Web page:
No Compromise on the Rights of Indigenous Peoples to FPIC in the CFS!

13 October 2014
Declaration

Ensuring that investment in agriculture is done responsibly is vital for indigenous peoples, whose identities and cultural survival are inextricably linked to their lands and natural resources. Respecting this link is a fundamental principle in international law and jurisprudence, the recognition of which indigenous peoples have fought for and won and which reaffirms their right to determine the outcome of decision-making that affects them, rather than merely being involved in the process.

October 2014

Ensuring that investment in agriculture is done responsibly is vital for indigenous peoples, whose identities and cultural survival are inextricably linked to their lands and natural resources. Respecting this link is a fundamental principle in international law and jurisprudence, the recognition of which indigenous peoples have fought for and won and which reaffirms their right to determine the outcome of decision-making that affects them, rather than merely being involved in the process.

This right – known as Free Prior Informed Consent (FPIC) – is protected in human rights law and is based upon the right of all peoples to self-determination. In practice, it means that indigenous peoples are able to accept or refuse an investment project that will affect them, with all the necessary information in hand and without coercion. In a world where land grabbing is rife and indigenous peoples are routinely being kicked off their ancestral lands thus threatening their very existence, it has never been more important to protect this right to FPIC.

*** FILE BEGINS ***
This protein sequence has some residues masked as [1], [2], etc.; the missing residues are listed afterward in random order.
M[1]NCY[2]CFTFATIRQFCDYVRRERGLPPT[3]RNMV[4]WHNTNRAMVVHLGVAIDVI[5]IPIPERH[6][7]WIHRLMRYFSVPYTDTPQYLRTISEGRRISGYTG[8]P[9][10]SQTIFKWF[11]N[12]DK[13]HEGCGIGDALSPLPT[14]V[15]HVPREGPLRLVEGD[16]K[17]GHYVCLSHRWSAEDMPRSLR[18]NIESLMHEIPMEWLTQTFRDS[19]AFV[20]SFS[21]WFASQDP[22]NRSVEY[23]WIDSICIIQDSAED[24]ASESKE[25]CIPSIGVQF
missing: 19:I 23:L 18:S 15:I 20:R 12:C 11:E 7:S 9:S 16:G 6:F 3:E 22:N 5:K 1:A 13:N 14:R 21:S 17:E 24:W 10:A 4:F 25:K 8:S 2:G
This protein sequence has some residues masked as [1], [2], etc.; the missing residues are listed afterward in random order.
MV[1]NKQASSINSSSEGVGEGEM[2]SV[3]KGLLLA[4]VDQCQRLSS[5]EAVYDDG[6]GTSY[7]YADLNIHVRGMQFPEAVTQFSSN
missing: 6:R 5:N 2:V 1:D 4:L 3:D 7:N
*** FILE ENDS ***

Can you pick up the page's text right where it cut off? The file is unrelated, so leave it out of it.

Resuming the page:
Despite this, the Canadian Government is blocking the inclusion of FPIC for indigenous peoples in the Principles for Responsible Investment in Agriculture and Food Systems, due to be endorsed by the Committee for World Food Security (CFS) in October 2014. The result of a two-year long global consultation, these Principles aim to prevent investments in agriculture from driving social and environmental devastation, and instead encourage positive investments and policies that prioritise food security over corporate profit.

Despite having previously accepted this inclusion in another international agreement, Canada now stands alone, as 100+ other governments have agreed that the Principles must include the right of indigenous peoples to FPIC. Although this country registered an objection to paragraph 20 of the Outcome document of the recent World Conference on Indigenous Peoples, it did not attempt to rescind indigenous peoples’ rights to FPIC.

Canada’s actions to block FPIC in the Principles for Responsible Investment in Agriculture and Food Systems are unacceptable and a step backwards in the global governance of resource rights. They risk seriously undermining the rights of indigenous peoples worldwide, further weakening the Principles and diminishing the credibility of the CFS as a space to advance the progressive realisation of the right to food.

For all signatories, download the attachment

Photo of 'frog on bear' by Ingrid Kerr